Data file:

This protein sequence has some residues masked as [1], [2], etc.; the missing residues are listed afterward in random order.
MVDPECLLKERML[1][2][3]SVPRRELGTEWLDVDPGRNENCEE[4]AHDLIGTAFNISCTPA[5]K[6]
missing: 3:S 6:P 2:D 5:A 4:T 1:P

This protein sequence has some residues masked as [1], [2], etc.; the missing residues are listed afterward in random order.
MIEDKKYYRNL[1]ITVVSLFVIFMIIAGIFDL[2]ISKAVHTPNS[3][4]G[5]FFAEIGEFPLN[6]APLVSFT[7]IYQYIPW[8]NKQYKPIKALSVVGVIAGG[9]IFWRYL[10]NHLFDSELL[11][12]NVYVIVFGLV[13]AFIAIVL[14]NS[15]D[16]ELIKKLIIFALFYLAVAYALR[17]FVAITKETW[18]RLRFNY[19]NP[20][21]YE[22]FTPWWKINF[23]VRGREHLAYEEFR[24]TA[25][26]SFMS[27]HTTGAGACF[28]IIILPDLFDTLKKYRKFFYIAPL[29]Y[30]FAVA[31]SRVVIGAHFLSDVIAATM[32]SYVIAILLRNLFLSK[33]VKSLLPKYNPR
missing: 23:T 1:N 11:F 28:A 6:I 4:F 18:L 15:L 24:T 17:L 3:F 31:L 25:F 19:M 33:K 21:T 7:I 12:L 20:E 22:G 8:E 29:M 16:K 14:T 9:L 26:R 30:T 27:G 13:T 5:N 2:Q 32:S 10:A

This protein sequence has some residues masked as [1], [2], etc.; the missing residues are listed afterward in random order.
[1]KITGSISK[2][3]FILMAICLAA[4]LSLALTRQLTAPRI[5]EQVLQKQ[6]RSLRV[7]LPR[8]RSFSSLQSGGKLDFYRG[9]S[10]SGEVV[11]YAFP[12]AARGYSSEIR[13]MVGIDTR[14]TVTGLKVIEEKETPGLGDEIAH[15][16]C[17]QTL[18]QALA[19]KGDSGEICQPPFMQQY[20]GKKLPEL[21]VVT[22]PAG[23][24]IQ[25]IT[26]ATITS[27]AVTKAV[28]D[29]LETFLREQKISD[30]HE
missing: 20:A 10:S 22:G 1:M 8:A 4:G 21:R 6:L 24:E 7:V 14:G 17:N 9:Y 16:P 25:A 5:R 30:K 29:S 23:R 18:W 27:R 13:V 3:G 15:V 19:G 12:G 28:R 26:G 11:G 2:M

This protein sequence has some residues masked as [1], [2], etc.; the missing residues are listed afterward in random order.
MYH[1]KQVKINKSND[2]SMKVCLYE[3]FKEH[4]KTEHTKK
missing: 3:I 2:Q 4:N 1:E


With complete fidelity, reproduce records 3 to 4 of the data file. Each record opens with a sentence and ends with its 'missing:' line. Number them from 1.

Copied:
This protein sequence has some residues masked as [1], [2], etc.; the missing residues are listed afterward in random order.
[1]KITGSISK[2][3]FILMAICLAA[4]LSLALTRQLTAPRI[5]EQVLQKQ[6]RSLRV[7]LPR[8]RSFSSLQSGGKLDFYRG[9]S[10]SGEVV[11]YAFP[12]AARGYSSEIR[13]MVGIDTR[14]TVTGLKVIEEKETPGLGDEIAH[15][16]C[17]QTL[18]QALA[19]KGDSGEICQPPFMQQY[20]GKKLPEL[21]VVT[22]PAG[23][24]IQ[25]IT[26]ATITS[27]AVTKAV[28]D[29]LETFLREQKISD[30]HE
missing: 20:A 10:S 22:G 1:M 8:A 4:G 21:R 6:L 24:E 7:V 14:G 17:N 9:Y 16:P 25:A 5:R 30:K 29:S 23:R 18:W 27:R 13:V 3:G 15:V 19:G 12:G 28:R 26:G 11:G 2:M

This protein sequence has some residues masked as [1], [2], etc.; the missing residues are listed afterward in random order.
MYH[1]KQVKINKSND[2]SMKVCLYE[3]FKEH[4]KTEHTKK
missing: 3:I 2:Q 4:N 1:E